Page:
Again, there weren’t any awards in 1919 either so again I’ll make some very retroactive selections myself.
AL MVP: Babe Ruth, OF/P Boston Red Sox
Ruth came into the 1919 season already butting heads with the Red Sox owner as he held out demanding his salary be doubled and often being suspended by the team for skipping curfew. Although his record shattering 29 home runs and 9 wins as a pitcher impressed, the rest of the pitching staff suffered injuries and the Red Sox finished near the bottom of the standings. Ruth would be traded to the Yankees in the off-season as ownership's profits dwindled from lower war-time attendance, a 35% drop in gate receipts. Ruth was traded to the Yankees in December 1919 and released to the press the next month. He was sent to the pinstripes in exchange for $25,000 upfront, and three more promissory note of the same amount that included interest, roughly $110,000 when it was all said and done. It was speculated that the extra cash was used by Red Sox owner Harry Frazee to finance the Broadway show "No, No, Nanette" although that may not be entirely true.
Detroit had three of the top five in AVG, Cobb and Veach were first and second, Flagstead was fifth, Sisler and Shoeless Joe Jackson rounded out the top four. Ruth was far and away the leader in OBP, however with .456 and fellow Red Sock Wally Schang was second at .436.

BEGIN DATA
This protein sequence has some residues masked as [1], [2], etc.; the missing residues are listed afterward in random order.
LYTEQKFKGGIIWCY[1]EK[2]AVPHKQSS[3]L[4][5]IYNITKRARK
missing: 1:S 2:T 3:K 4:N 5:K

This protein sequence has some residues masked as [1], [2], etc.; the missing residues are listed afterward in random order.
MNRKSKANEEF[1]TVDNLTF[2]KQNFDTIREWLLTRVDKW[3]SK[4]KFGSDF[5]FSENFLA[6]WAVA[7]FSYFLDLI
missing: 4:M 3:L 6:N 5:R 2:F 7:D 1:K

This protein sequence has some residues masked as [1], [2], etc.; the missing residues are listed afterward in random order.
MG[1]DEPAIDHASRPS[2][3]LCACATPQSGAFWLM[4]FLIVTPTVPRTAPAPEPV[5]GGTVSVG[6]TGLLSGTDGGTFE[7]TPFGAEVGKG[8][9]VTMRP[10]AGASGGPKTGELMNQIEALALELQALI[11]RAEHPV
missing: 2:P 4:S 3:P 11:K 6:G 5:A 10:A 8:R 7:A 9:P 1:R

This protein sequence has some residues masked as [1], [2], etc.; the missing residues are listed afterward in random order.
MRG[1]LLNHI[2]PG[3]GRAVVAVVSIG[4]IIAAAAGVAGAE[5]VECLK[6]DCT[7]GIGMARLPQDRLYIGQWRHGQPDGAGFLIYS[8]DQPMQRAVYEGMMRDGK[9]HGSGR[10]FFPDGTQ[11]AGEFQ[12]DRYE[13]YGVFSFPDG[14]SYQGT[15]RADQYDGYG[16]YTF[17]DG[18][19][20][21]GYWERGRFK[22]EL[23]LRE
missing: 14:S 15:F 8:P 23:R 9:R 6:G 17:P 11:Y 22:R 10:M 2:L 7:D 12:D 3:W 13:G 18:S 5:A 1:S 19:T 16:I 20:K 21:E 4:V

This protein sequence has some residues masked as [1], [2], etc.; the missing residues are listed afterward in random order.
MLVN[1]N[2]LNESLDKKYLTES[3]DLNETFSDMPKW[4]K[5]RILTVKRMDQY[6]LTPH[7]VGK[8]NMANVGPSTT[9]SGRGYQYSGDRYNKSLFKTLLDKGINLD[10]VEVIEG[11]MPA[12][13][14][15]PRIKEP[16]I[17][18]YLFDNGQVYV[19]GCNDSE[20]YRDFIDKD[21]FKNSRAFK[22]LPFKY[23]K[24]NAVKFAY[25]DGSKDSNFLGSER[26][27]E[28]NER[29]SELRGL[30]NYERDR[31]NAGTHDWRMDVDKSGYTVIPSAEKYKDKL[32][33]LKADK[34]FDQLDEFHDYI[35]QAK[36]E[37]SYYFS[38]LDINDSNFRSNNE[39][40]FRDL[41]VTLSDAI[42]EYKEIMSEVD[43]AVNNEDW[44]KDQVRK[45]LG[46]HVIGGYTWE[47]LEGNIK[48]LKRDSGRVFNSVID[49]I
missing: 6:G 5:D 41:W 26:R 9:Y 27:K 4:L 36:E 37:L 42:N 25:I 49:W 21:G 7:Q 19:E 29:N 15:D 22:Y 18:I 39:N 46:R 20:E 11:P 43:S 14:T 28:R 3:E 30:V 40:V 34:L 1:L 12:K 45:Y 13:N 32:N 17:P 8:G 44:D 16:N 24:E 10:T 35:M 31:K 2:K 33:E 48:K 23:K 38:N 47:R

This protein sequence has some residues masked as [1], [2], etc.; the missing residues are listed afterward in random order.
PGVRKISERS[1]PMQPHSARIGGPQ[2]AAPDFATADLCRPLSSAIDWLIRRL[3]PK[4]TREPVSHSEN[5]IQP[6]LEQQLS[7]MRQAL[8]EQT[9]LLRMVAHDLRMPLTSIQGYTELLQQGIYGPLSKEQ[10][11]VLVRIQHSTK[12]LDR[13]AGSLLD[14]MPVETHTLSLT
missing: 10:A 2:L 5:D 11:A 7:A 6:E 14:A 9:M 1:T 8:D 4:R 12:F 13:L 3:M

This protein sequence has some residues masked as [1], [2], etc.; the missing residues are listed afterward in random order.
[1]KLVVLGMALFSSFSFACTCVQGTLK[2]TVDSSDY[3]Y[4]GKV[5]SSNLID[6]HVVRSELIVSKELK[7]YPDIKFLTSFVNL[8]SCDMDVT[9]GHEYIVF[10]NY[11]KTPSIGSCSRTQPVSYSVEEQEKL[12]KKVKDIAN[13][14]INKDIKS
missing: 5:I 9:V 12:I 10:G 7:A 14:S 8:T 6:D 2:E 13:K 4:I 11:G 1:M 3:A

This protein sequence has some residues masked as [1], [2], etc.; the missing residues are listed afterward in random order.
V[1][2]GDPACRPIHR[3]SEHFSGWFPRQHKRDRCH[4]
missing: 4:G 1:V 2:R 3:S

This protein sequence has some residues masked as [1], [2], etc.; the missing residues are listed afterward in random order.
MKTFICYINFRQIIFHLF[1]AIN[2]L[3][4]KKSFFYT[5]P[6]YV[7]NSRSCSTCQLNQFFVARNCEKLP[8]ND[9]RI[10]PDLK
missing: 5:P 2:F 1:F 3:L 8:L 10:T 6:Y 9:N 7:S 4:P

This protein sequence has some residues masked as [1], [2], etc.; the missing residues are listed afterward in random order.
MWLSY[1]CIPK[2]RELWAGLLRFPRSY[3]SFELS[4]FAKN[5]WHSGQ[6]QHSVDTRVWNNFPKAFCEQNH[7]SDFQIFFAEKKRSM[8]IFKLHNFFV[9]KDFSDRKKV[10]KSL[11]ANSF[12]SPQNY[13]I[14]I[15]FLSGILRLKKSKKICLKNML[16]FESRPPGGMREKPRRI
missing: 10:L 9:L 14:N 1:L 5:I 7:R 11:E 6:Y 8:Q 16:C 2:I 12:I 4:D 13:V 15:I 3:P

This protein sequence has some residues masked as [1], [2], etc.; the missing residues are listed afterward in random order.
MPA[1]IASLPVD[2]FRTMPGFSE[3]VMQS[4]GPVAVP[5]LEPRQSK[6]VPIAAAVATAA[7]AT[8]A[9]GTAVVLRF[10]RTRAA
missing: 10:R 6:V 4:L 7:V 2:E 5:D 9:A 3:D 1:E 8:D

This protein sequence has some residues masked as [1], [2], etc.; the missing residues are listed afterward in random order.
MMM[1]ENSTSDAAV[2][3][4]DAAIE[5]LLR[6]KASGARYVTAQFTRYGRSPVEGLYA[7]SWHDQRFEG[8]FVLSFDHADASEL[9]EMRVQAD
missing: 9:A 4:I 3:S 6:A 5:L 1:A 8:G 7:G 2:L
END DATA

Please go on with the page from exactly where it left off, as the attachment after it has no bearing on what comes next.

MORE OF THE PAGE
NL MVP: Rogers Hornsby, IF St Louis Cardinals
At 23 years old it was early in the Hall of Famer Hornsby's career and between the '18 and '19 seasons he was a dock worker for the war effort. The previous season was a disappointment and Hornsby threatened to not come back to the Cardinals unless the manager from the prior season was fired. After the late start, new manager Branch Rickey welcomed Hornsby back to a team that improved quite a bit even if they weren't a winning team quite yet. He spent most of his time thinking of hitting, which resulted in poor play, eventually being moved all around the infield as a utility player and finishing second in the league in hitting. The following season would start a string of six straight batting titles which included two triple crowns primarily as a second baseman because “he couldn’t be any worse than he is at playing third base.”
It was a pretty tight race for hits, OBP and AVG between Ivy Olson (H), Hornsby, Edd Roush (AVG), giants George Burns (OBP), Zach Wheat and Heinie Groh. Gavvy Cravath had his final season leading the league in home runs hitting 12 in only 83 games with an AVG of .341 and OBP of .438, both would have been far and away the best in the league had he had enough qualifying at bats.
AL Cy Young: Walter Johnson, RHP Washington Senators
Johnson was the MLB WAR leader, Strikeouts and ERA in a season where seven MLB pitchers had ERAs under 2.00. Eddie Cicotte had the most wins with 29. but the Big Train dominated American League pitching yet again. There's a bit more on him in the 1918 piece, Johnson dominated the league for his whole 21-year career.
NL Cy Young: Pete Alexander, RHP Chicago Cubs